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6 healthy ways to opt out of Black Friday

Skip the madding crowds and head for the hills.
Image: A woman walks dogs in an autumn woodland
A challenging hike provides the same physiological benefits of other workouts, but without the isolation, boredom and repetitiveness of indoor routines. Matilda Delves / Getty Images

American tradition has it that on Thanksgiving, you stuff yourself silly with all kinds of delectable treats. Later in the day you might watch a football game on TV, take a nap or hit the stores. Friday, of course, is all about fighting the crowds for bargains and deals at the mall. But what if you turned tradition on its head?

That’s the thinking behind outdoor retailer REI’s successful #OptOutside campaign, which since 2015, has led to over 8 million people getting out of the stores and into nature on Black Friday. As REI puts it, you can “feel the calming power of simply being outside, the connection to something bigger.”

Want to join the party? Here are six ways to #OptOutside this holiday:

1. Take a hike

There’s a whole world of local, state, and national parks out there ready for exploring. Hiking is a great cardiovascular and strength-building workout and can be family friendly as well. Want to up the ante? Erwan Le Corre, founder of MovNat, suggests heading out for 30 minutes of fun, yet challenging moves, such as crawling over and under obstacles like logs, balancing on narrow surfaces just above ground level, or hanging from something like a tree limb as you pass under it. “This approach provides the same physiological benefits of other workouts but without the isolation, boredom and repetitiveness you’ll find in something structured and indoors,” he says.

2. Run a Turkey Trot

Fast becoming a part of many families’ routines Thanksgiving morning, you can find local Turkey Trots in most communities these days. In fact, Running USA says that 858,000 people finished a Turkey Trot n 2012. Most are in the range of beginner-friendly 5ks and are welcoming to runners of all ages. If speed is your thing, you might go home with a pie or even a turkey for your winning efforts. Turkey costume optional.

3. Go for a bike ride

Like hiking, getting outside and onto a bike path is a fairly convenient and local endeavor for most people. Growing bike share programs, bike paths and bike lanes encourage participation from two wheels. “Planning a route ahead of time will make it easier and more enjoyable,” suggests Steve Taylor of the League of American Bicyclists. “Also make sure your bikes are in good shape — check the tires, the chains and the brakes before you head out.” This was how Iowa-based REI store employee Ace Hainley spent his Black Friday last year, alongside his dad. “Since we have some rocking bike trails, it wasn’t hard to decide to use our day off this way,” he says.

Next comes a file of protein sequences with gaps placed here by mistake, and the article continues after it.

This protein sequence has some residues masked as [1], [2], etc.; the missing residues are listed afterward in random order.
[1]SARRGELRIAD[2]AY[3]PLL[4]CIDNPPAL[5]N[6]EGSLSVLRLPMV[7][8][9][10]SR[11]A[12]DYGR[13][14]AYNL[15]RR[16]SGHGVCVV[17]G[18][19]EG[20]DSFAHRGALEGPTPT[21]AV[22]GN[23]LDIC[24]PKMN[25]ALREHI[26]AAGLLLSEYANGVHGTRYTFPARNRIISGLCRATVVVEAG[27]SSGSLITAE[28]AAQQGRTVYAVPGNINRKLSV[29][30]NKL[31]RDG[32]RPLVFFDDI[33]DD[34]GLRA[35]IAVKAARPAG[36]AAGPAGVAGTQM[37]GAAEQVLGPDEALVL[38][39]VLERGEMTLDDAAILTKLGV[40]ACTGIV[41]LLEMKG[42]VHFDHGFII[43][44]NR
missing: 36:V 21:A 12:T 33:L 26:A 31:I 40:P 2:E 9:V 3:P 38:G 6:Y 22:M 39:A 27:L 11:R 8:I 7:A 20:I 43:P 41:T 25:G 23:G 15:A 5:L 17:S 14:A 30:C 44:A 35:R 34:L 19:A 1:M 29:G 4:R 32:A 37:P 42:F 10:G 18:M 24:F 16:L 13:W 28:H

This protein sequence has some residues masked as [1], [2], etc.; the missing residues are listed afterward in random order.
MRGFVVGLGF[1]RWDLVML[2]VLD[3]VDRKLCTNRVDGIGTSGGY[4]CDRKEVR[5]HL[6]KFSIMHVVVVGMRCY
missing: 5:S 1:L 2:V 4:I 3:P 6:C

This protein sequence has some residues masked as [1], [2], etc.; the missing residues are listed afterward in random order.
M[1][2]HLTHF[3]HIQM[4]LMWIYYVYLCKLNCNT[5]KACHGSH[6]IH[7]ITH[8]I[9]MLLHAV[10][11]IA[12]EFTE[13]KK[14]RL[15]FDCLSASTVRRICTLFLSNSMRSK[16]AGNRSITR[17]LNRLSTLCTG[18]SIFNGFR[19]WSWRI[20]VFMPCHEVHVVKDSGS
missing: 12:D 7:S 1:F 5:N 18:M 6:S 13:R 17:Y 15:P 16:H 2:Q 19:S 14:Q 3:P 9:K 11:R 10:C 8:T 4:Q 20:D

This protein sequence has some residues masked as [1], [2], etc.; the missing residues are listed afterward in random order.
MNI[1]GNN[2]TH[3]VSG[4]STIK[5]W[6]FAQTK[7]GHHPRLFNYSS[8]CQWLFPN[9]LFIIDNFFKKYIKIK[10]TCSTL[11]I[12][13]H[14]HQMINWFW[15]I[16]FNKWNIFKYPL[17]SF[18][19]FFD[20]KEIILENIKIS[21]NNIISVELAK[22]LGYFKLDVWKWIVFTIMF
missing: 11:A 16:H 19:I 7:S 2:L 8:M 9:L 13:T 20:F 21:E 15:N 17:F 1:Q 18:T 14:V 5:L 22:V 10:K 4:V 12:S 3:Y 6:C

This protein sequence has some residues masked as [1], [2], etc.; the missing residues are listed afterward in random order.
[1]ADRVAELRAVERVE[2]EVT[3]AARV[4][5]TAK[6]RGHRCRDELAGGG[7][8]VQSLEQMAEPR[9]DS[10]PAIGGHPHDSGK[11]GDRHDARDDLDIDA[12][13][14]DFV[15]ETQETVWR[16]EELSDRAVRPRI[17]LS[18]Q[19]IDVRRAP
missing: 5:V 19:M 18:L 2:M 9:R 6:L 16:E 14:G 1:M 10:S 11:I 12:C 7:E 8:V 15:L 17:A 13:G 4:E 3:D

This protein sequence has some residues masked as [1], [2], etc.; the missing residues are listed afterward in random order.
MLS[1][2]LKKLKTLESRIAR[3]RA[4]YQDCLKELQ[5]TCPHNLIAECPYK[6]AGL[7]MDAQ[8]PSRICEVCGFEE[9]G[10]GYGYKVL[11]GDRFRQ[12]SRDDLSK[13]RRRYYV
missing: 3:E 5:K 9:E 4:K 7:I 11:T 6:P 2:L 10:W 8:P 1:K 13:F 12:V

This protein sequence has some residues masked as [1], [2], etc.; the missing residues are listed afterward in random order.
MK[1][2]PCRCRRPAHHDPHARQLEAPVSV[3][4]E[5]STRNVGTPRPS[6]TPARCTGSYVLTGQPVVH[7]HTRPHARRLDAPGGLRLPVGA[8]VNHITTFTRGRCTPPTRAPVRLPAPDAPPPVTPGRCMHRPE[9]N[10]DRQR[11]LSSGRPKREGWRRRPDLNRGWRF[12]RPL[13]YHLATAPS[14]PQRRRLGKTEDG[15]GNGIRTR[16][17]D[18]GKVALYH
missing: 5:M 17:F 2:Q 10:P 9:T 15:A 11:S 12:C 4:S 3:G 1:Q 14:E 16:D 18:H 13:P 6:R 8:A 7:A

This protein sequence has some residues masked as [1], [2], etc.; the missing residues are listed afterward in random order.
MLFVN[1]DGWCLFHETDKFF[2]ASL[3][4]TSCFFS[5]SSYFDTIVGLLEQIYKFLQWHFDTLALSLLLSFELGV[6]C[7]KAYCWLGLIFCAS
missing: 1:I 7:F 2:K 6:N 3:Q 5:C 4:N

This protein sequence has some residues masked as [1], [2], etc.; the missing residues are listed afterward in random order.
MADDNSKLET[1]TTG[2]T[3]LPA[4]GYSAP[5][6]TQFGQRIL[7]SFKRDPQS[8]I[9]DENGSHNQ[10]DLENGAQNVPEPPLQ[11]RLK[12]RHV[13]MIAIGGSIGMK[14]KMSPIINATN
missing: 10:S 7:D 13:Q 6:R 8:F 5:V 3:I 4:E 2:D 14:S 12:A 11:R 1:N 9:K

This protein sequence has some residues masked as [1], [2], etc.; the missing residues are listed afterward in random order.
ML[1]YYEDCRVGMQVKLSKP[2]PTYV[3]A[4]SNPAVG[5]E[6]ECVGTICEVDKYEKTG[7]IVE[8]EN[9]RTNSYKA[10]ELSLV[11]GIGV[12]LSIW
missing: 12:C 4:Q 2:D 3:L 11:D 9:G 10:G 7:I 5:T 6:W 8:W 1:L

4. Try geochaching

A real-world, outdoor treasure-hunting game, geocaching appeals to even those not-so-adventurous types. Using a GPS-enabled device, players navigate to a specific set of GPS coordinates to hunt for a hidden container. Inside, game players will find small toys or trinkets. The idea is to take something from the container and then add in something new to replace it. Want to geocache while improving the environment? Try Cache In Trash Out, where players clean up litter, remove invasive species, and help improve trail conditions.

5. Download the Nature Passport app

Have a family member whose phone is permanently attached to his or her hand? Use that to your advantage and download the Nature Passport app. Created by two non-profits, IslandWood in Washington state and Nature Play in Australia, more than 600,000 families have used the app to explore their nearby outdoor world. The app encourages climbing, foraging and discovering. Users can filter activities by age, season, duration and difficulty to customize it for each experience.

6. Get on the water or the snow

If you live in a warmer climate, the beach, rivers or lakes might still beckon you. Try stand-up paddle-boarding, kayaking or surfing. Many stores in these water-rich areas offer rentals and/or lessons to first-timers. If summer temperatures are long forgotten where you are and snow is within reach, try strapping on snowshoes, skis or a snowboard. City bound? Many major metropolitan areas have opened up ice rinks for the season, and rentals go with the territory if you don’t have your own skates.

No matter what option you choose, you’ll be doing your mind and body good by choosing to #OptOutside this year. As novelist and poet Alice Walker put it: “In nature, nothing is perfect and everything is perfect.”

Holiday Survival Guide

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